I ran across this article on TechCrunch by M.G. Seigler regarding a recent statement made by Adobe’s CTO Kevin Lynch. Regarding, what else, the iPhone and Apple’s refusal to allow applications built using Flash on the platform. Kevin’s full remarks are available here, but here is the part that M.G. focuses on, and that I want to address:
But look at the iPhone helicopter we just saw—why should I only be able to use an iPhone for that? Why can’t you do that with any phone? If you look at what’s going on now, it’s like railroads in the 1800’s. People were using different gauged rails. Your cars would literally not run on those rails. That’s counter to the web. The “rails” now are companies forcing people to write for a particular OS, which has a high cost to switch
M.G. does an adequate job of demonstrating why Lynch is wrong by delving into the history of the U.S. railroad system and by looking at the Japanese model, but he makes the mistake of accepting the metaphor in the first place.
Lynch is crafting a metaphor where the development environment used to produce smart-phone applications is equivalent to the gauge of the rail that trains run on. This metaphor is utterly wrong. If we are going to compare the smart-phone market to the railway system, then the equivalent of the rail gauge would be the infrastructure that the phones operate on. It just so happens that that infrastructure is standardized. It’s the cellular networks that the phones operate on (sort of, ignore CDMA vs. GSM for the moment) and the Internet that data is delivered to the phones over.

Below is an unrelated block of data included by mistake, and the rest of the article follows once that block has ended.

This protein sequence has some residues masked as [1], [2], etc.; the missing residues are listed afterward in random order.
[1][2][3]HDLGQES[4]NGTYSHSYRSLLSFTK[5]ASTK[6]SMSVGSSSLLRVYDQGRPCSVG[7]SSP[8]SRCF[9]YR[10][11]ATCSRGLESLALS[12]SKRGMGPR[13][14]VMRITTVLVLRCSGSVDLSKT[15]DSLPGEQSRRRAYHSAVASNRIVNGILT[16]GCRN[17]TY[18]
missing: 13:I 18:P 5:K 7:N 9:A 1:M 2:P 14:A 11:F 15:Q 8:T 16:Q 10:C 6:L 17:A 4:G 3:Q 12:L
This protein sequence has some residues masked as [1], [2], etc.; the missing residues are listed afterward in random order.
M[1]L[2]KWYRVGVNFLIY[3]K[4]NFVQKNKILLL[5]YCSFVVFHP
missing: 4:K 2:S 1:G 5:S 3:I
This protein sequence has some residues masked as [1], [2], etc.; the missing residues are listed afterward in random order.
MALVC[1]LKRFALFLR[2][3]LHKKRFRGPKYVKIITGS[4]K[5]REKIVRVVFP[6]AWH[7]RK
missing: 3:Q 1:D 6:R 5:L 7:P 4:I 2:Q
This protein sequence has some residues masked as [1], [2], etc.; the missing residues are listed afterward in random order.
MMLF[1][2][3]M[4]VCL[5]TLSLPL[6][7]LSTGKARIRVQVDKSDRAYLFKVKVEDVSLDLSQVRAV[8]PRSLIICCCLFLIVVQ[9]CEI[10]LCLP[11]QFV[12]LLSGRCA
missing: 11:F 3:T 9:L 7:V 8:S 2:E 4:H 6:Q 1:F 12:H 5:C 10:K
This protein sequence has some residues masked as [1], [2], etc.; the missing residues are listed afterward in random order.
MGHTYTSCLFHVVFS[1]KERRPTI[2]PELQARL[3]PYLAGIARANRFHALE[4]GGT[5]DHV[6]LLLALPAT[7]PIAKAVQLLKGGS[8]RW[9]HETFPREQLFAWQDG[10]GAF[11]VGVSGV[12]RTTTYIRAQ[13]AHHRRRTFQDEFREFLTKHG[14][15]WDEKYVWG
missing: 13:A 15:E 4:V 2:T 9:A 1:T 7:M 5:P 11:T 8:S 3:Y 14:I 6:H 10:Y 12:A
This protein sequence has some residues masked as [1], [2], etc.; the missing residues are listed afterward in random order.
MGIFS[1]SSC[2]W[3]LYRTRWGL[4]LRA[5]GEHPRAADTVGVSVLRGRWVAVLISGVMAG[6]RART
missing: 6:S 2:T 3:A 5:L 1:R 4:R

Again, keeping to Lynch’s metaphor, the equivalent of the framework used to develop applications for the phones would be something like the manufacturer of the seats in the rail cars. Apple would rather that it’s rail cars be appointed in fine custom seating, instead of cheap self-assembled Ikea chairs. As an iPhone user, I prefer the former.
The real issue here, though, isn’t the specifics of Lynch’s argument. It’s the fact that Adobe constantly makes these sorts of metaphorical mistakes. The sad thing is that they ultimately do nothing but weaken their argument. Steve Jobs himself stated exactly what Adobe needs to do to “win” in his letter about Flash: demonstrate Flash running excellently on an actual shipping product. It won’t change Apple’s mind, but then at least the market can intelligently decide.